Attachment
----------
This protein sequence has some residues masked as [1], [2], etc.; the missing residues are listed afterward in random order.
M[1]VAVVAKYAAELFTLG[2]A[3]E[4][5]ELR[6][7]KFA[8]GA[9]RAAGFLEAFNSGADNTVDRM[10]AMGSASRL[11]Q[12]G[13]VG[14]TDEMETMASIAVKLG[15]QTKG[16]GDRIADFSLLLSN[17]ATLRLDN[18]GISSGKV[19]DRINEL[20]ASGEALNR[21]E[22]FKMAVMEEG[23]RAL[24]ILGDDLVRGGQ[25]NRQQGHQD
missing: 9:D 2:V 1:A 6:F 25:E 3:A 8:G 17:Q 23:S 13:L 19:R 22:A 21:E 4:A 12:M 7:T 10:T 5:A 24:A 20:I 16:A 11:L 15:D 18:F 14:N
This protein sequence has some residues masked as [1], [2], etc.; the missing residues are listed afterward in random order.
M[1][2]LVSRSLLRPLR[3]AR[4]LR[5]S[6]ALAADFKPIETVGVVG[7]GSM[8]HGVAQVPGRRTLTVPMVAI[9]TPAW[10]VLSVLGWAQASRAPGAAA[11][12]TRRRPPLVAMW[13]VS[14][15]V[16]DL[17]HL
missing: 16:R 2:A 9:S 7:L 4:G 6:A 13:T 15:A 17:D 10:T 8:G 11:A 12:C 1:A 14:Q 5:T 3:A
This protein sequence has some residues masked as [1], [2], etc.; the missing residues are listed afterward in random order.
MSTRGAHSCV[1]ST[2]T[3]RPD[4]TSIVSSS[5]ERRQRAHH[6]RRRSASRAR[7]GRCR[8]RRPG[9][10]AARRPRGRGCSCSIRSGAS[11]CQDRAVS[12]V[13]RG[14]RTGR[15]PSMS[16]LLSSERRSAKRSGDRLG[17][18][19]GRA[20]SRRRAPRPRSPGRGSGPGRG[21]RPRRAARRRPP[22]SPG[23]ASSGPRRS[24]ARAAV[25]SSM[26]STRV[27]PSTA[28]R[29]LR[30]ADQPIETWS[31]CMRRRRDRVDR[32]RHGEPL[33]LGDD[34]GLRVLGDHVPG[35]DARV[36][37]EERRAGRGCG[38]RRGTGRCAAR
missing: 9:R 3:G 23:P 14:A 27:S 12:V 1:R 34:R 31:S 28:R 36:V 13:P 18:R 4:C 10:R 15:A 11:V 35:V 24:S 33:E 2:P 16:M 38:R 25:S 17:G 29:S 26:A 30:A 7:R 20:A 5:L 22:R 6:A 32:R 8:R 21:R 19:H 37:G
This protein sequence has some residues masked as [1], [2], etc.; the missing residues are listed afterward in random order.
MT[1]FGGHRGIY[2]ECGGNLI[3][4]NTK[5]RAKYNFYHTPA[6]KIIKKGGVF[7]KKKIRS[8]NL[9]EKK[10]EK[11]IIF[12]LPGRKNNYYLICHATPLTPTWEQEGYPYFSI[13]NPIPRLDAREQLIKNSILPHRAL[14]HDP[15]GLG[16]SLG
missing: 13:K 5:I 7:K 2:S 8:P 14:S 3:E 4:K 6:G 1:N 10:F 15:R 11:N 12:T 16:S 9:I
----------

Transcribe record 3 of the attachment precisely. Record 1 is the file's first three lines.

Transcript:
This protein sequence has some residues masked as [1], [2], etc.; the missing residues are listed afterward in random order.
MSTRGAHSCV[1]ST[2]T[3]RPD[4]TSIVSSS[5]ERRQRAHH[6]RRRSASRAR[7]GRCR[8]RRPG[9][10]AARRPRGRGCSCSIRSGAS[11]CQDRAVS[12]V[13]RG[14]RTGR[15]PSMS[16]LLSSERRSAKRSGDRLG[17][18][19]GRA[20]SRRRAPRPRSPGRGSGPGRG[21]RPRRAARRRPP[22]SPG[23]ASSGPRRS[24]ARAAV[25]SSM[26]STRV[27]PSTA[28]R[29]LR[30]ADQPIETWS[31]CMRRRRDRVDR[32]RHGEPL[33]LGDD[34]GLRVLGDHVPG[35]DARV[36][37]EERRAGRGCG[38]RRGTGRCAAR
missing: 9:R 3:G 23:P 14:A 27:S 12:V 1:R 34:R 31:S 28:R 36:V 13:P 18:R 4:C 10:R 15:A 11:V 35:V 24:S 33:E 2:P 16:M 38:R 25:S 17:G 29:S 26:A 30:A 7:R 20:A 5:L 22:R 6:A 32:R 8:R 21:R 19:H 37:G